Episode 56: A story about language

nico_j

artwork © Nico Vassilakis 2012

To engage in Critical Discourse Analysis (CDA), the linguistic methodology I discussed last week, requires understanding language primarily as a form of communication that can be manipulated to represent the world in different ways. Indeed, language is often understood as a form of communication that is unique to human beings, and linguists describe the specific ‘design features’ that make human languages different from forms of animal communication. (See George Yule’s textbook, The Study of Language, for a summary.)

I’ve said that my work differs slightly from CDA, one of these differences has to do with my particular take on language. For me, language is not first a foremost a form of communication. (Sperber and Wilson’s book on Relevance Theory is where that idea first sparked for me.) I see language instead as primarily a way of structuring information. And while human beings may be the only creatures who use this structuring device as a mechanism for communication, they are certainly not the only ones who have access to language. Drawing upon Alan Watts’s description of the earth ‘people-ing’, I paint a picture in which the earth has been structuring information for squillions of years, in the form of water molecules, single-celled organisms, mosses, DNA, etc. Human languages represent a new way of structuring information. Not only is it new, it’s also distinct – cut off – it’s a structure that does not allow immediate access to the other information structures the earth has produced. These information structures are stored in texts produced as conversational, written, performed or electronic forms.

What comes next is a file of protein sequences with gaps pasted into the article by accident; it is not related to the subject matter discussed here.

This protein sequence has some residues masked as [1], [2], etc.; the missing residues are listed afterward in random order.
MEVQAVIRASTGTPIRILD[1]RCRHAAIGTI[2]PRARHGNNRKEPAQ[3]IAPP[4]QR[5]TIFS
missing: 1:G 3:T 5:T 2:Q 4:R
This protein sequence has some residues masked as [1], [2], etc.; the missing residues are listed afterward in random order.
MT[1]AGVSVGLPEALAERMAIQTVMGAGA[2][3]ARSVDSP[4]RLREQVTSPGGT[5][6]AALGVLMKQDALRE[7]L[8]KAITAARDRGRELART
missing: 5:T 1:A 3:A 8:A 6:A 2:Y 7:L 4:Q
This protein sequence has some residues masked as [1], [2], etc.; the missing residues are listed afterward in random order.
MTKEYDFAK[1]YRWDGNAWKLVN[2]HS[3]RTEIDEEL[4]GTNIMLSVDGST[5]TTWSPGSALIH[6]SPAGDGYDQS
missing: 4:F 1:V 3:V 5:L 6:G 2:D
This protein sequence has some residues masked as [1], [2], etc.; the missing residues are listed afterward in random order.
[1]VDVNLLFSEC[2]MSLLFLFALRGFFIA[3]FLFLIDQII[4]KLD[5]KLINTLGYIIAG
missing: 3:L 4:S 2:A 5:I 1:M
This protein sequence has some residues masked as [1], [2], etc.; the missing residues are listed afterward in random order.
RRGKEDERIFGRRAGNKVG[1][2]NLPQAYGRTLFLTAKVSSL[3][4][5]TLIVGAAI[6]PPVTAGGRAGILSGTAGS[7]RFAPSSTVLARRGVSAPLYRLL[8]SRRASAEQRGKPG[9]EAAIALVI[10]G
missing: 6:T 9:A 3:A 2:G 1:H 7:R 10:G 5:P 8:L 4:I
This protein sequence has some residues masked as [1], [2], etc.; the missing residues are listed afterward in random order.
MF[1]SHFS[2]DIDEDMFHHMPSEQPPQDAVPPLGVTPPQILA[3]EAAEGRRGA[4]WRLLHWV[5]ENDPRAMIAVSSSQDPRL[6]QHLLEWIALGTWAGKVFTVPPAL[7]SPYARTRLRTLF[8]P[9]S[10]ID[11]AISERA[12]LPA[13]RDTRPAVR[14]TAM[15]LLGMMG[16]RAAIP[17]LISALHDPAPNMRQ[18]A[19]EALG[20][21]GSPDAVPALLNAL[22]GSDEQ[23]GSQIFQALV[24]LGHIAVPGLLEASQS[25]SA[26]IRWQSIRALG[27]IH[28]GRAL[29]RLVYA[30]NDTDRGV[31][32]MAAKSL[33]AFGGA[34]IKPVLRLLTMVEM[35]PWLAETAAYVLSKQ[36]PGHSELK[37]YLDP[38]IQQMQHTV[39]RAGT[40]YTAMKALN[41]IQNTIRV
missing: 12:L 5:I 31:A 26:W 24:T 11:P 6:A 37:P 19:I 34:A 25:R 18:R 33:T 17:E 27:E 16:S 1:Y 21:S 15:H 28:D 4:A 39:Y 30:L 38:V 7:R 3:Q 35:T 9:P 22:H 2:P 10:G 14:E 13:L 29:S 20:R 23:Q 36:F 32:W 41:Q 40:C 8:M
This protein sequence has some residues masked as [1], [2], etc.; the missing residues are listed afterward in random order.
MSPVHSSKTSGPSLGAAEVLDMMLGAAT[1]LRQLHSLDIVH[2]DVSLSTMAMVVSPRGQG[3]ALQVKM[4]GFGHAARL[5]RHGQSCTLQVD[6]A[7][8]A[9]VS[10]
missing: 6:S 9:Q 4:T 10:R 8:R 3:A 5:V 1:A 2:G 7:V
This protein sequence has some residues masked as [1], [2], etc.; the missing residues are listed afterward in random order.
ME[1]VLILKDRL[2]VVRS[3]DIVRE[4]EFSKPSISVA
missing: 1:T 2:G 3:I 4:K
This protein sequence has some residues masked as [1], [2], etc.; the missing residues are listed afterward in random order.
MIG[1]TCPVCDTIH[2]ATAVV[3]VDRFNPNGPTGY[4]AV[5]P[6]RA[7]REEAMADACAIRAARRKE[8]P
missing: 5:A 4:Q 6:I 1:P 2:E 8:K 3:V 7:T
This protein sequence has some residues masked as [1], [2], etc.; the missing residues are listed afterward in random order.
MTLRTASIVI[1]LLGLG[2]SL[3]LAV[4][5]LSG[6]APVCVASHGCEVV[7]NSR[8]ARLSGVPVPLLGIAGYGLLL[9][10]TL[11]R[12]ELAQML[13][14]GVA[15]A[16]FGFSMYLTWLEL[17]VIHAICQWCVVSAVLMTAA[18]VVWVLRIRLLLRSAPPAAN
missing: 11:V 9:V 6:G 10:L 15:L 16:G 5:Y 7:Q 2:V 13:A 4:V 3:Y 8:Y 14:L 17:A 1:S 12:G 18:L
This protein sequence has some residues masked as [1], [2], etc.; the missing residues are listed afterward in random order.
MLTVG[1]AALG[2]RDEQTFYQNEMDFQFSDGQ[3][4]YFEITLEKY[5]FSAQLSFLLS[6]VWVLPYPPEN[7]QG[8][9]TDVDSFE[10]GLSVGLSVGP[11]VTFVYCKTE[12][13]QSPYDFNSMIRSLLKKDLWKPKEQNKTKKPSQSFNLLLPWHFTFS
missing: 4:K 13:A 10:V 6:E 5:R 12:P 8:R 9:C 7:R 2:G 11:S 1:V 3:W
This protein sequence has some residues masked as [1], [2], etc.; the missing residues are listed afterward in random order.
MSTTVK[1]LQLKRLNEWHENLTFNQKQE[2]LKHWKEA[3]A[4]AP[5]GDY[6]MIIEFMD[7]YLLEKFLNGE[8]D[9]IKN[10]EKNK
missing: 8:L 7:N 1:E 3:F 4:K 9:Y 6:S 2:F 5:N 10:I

Analysing these texts, then, gives us a way of identifying the new possibilities that are emerging from the earth’s new structuring system.

Remember last week when I said that my way of doing CDA is to consider the text as a mid-point, rather than an endpoint? What I meant is that we have the opportunity to explore incipient social structures in their processes of becoming.

And remember when I said CDA can be depressing? Well, my way of doing CDA can be depressing too, especially when you recognise that some of the social structures that are emerging have the power to destroy the earth’s own ecosystems and bring about violence to its inhabitants. But it’s not only a depressing story. Some of the new structures – especially the fleeting ones – offer real promise for more welcoming, integrated new ideas.

Download Episode 56: A story about language.

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